House Republicans introduce bill that would repeal the Dodd-Frank financial services reform law. This bill would repeal the Volcker Rule, which aims to prevent banks from engaging in risky financial speculation, and that should be disgustingly easy for Democrats to slam in campaign ads -- just show a bankster taking grandma's savings and blowing it at a casino, then show grandma losing her home, and say Republicans support this sort of thing. And they've actually called this monstrosity of a bill the Financial CHOICE Act -- forget that CHOICE is an acronym and ask yourself: are we going to have a "choice" about whether banksters shit on us or not? When I get action alerts, you'll get action alerts.
FAIR's Adam Johnson notes the irony of the "liberal" media asking Larry Summers, the "architect of the last recession," for his take on whether Donald Trump's election would create another one. You remember Larry Summers's greatest hits, right? Derivatives deregulation! Glass-Steagall repeal! Plus, I would add, his "advice" that we don't really need a financial transaction tax (a.k.a. the "Robin Hood tax" or "Wall Street sales tax") and his desperate shilling for "free" trade, including a lot of booga-booga about China. And another thing: should it really be "news" that someone opposes Donald Trump, like that's such a high moral bar to clear?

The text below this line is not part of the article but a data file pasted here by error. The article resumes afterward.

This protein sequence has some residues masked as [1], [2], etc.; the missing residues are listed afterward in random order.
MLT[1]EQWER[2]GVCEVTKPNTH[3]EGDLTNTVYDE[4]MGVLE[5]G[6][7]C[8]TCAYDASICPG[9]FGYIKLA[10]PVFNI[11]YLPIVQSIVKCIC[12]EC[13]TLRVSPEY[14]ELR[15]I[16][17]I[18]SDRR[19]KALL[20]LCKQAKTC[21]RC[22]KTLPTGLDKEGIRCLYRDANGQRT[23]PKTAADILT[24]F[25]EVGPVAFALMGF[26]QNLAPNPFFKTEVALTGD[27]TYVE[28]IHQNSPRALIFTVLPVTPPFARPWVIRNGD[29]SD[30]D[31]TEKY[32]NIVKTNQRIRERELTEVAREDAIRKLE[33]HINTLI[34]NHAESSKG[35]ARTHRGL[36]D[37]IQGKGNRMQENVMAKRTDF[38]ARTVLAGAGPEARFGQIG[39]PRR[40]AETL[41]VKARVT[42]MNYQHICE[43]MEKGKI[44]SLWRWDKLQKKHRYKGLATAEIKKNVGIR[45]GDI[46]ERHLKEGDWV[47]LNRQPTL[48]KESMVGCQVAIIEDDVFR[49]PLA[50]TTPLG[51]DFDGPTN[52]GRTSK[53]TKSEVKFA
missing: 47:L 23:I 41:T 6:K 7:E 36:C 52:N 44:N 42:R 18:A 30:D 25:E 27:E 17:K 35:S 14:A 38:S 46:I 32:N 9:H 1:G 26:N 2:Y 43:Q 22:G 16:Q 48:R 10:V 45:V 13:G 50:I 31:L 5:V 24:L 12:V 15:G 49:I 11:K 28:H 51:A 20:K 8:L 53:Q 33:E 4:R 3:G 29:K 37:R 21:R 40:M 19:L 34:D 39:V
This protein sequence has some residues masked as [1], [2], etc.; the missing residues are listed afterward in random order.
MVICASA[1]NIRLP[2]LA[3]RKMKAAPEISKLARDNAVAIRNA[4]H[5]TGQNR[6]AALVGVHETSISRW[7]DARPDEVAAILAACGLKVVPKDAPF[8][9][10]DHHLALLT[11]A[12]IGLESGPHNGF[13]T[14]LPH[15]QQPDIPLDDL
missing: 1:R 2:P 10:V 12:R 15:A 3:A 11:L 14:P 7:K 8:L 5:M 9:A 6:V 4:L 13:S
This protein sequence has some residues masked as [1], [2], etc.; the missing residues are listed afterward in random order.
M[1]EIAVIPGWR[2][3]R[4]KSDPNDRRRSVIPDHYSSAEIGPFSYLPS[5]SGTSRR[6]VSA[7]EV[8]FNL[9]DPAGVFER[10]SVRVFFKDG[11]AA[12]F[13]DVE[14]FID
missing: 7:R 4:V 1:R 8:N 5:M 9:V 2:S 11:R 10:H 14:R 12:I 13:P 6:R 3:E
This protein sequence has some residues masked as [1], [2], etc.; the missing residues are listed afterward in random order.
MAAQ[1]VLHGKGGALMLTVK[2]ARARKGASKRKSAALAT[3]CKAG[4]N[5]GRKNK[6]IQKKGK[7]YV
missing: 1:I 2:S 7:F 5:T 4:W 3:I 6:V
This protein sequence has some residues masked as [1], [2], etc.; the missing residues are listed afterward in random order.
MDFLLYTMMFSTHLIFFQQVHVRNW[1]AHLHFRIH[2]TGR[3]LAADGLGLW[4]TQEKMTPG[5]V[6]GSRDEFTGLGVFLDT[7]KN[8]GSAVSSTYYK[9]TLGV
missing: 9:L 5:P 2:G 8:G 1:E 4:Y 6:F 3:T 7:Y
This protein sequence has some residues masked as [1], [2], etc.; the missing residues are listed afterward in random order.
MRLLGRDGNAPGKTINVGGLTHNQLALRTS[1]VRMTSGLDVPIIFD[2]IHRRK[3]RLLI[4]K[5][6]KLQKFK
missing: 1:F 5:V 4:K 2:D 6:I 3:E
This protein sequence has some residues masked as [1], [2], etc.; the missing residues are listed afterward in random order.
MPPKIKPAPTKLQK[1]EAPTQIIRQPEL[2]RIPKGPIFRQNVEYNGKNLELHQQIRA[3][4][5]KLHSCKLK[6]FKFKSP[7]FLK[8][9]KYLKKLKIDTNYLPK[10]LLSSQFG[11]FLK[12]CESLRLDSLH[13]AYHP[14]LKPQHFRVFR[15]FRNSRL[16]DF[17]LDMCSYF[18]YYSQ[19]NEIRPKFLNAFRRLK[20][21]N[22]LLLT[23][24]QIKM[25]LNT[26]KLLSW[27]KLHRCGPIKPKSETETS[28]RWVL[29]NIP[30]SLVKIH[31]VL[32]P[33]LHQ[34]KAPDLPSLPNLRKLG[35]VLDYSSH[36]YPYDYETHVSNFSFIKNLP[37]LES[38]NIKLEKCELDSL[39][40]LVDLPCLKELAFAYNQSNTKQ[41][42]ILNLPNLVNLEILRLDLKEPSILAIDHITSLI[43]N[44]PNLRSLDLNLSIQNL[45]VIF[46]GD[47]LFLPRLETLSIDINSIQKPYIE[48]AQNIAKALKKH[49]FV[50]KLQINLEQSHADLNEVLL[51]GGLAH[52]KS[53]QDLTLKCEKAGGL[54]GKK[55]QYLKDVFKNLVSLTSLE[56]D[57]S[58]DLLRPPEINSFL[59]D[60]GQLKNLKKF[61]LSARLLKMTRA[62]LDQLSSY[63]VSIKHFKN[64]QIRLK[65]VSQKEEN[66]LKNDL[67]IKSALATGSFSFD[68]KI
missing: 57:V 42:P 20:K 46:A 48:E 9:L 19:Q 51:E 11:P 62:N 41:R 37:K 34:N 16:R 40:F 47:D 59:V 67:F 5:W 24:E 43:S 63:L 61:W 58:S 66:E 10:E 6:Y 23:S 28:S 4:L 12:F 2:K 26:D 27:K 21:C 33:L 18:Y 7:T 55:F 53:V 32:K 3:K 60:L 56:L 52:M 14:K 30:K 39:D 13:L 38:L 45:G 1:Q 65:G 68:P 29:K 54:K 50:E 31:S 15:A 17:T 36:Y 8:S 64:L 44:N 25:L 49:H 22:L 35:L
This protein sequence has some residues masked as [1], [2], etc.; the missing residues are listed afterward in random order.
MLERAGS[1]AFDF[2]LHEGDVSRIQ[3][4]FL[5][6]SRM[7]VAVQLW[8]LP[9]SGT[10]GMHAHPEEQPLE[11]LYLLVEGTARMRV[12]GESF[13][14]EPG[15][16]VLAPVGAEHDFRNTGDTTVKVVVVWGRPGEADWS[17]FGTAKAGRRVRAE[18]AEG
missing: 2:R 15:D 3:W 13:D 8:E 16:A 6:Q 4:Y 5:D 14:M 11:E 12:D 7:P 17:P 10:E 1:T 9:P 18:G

Adam Popescu, writing at The Guardian, profiles Cody Wilson, the "the face of open-source 3D gun design," who has sued our government for stopping him from selling gun blueprints over the internet. Mr. Wilson's arrogance is Trumpian ("I have developers for anything and everything, some of the best talent in the world. I know some of the world’s best hackers" yadda yadda yadda), but I hope he wins his case -- yes, these blueprints will be used to make guns, but guns are legal and their blueprints are legal, and if we taxed the rich as hard as we should, and used that tax revenue to provide real economic opportunity for Americans, we wouldn't be worrying about how much Cody Wilson might be contributing to gun violence.
Now Sen. Lindsey Graham (R-SC) is suggesting that prominent Republicans ought to rescind their endorsements of Donald Trump for President, since Mr. Trump has continued to bash the Mexican-American judge who's hearing the Trump University suit. But you may recall that not long ago Mr. Graham was privately telling Republicans to support Mr. Trump financially, in the name of party unity; the idea that Mr. Trump's continued bashing of Judge Curiel represents a sort of rubicon doesn't wash -- it may be hard to tell exactly how Mr. Trump is going to embarrass himself and his country next, but anyone with half a brain knows he's going to. So, no, I don't exactly trust Lindsey Graham's good intentions here.
Finally, John Oliver, star of HBO's Last Week Tonight with John Oliver, buys up nearly $15 million in medical debt for a mere $60,000 and forgives it on his show. He's not the first to do it (cf. Rolling Jubilee), but comparing himself to Oprah Winfrey assures that debt forgiveness and regulatory oversight will get a lot more attention than they've received thus far, and that's how you leverage mass media to do good works.